Due to the lack of legal norms, there are neither limits for the handling of Asbestos nor corresponding federal supervision in this area.

4.7.3 Research and Development

One study on the health risks of handling Asbestos was recently performed in Tunesia by the uppermost health authority (Institut Superieure de Sante et Travaille, lSST) as commissioned by the Social Ministry. This study was due to be completed in January 1994, and will be published by ISST.

ISST has also initiated the founding of a "continual Asbestos committee." The members of this committee meet monthly to discuss and coordinate the research activities of ISST.

No information could be received on the private initiatives concerning research and development in the area of Asbestos substitutes. It is presumed that there are currently no such activities in this sector.

4.7.4 Substitutes

There are no activities in Tunesia on the direct substitution of Asbestos products due to their health risks. Asbestos substitutes are therefore only used, if they have corresponding cost advantages in manufacturing or application. For example, plastic pipes or simple cement pipes for water mains and bitumen sheets for roof coverings could be named. These substitutes can largely be manufactured within the country.

4.7.5 Risk Philosophy

In Tunesia neither the authorities nor private industries have a special awareness of the problems related to Asbestos.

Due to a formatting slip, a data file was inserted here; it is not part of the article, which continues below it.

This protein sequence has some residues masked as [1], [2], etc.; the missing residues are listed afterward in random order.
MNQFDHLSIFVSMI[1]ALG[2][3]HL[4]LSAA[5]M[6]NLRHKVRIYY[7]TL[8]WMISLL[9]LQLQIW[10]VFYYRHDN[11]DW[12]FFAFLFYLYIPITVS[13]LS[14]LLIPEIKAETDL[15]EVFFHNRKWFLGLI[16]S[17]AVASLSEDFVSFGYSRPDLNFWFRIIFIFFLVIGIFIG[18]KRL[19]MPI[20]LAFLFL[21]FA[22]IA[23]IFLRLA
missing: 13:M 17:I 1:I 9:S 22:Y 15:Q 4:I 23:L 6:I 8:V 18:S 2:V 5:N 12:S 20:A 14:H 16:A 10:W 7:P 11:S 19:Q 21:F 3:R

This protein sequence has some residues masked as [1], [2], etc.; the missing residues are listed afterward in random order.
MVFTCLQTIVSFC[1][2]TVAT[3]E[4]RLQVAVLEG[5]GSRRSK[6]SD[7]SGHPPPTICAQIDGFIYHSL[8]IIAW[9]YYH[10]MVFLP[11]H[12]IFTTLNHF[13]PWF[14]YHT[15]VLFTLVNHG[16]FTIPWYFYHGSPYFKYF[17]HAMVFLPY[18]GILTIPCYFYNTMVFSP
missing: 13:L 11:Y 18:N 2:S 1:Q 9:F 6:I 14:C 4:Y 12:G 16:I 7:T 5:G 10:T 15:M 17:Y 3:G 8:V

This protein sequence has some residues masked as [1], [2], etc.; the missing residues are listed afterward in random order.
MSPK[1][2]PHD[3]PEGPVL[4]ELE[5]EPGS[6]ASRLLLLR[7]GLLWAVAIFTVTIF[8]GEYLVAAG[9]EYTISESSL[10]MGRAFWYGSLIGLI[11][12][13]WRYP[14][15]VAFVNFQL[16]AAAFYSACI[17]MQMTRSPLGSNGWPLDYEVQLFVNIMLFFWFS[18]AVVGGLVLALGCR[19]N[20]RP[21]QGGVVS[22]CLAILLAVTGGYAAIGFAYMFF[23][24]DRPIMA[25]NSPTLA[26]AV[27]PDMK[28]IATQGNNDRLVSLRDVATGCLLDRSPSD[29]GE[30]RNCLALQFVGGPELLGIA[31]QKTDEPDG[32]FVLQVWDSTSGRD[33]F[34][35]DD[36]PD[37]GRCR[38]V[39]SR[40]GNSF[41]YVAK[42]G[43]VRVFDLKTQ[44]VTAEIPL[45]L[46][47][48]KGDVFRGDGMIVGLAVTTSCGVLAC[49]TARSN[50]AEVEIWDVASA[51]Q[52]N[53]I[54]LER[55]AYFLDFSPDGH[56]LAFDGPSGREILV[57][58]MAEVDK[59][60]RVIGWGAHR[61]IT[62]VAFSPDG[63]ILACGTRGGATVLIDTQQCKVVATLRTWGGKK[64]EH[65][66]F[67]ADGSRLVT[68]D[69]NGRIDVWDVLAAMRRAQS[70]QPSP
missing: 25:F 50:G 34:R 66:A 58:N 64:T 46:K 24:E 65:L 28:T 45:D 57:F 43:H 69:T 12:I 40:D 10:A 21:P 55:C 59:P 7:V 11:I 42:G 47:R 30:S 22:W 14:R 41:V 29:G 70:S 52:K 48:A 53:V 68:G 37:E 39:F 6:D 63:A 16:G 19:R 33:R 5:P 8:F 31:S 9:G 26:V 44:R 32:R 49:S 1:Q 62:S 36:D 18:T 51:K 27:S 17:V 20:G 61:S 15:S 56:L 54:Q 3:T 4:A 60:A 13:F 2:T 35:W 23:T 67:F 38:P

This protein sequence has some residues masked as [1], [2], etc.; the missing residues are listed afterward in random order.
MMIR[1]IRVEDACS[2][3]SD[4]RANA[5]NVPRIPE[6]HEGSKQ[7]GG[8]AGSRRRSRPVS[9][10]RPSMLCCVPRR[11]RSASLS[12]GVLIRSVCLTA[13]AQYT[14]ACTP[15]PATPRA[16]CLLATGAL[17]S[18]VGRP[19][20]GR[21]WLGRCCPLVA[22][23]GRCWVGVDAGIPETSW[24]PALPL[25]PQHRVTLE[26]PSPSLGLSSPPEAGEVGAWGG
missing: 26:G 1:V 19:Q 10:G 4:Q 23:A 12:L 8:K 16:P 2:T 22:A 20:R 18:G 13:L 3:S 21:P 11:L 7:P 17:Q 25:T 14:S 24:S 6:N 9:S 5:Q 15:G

Neither Asbestosis nor mesothelioma are recognized as occupational illnesses. Correspondingly, no worker's compensation is paid.

The only exception is the intiative of the ISST. According to this institute, after the conclusion of their study study, the following measures should be instigated: an import prohibition for crocidolite; the performance of air measurements; and the ratification of ILO Guideline No. 162 by the parliament. These should also be accompanied by measures such as medical supervision programs and employee training.

How such measures are to be performed is still largely unclear. They fall under the responsibility of the Health Ministry, the Social Ministry and the Economics Ministry.

In Tunesia there are currently no laboratory capacities for Asbestos air measurements. It is expected that corresponding measuring programs will be performed by the Social Ministry.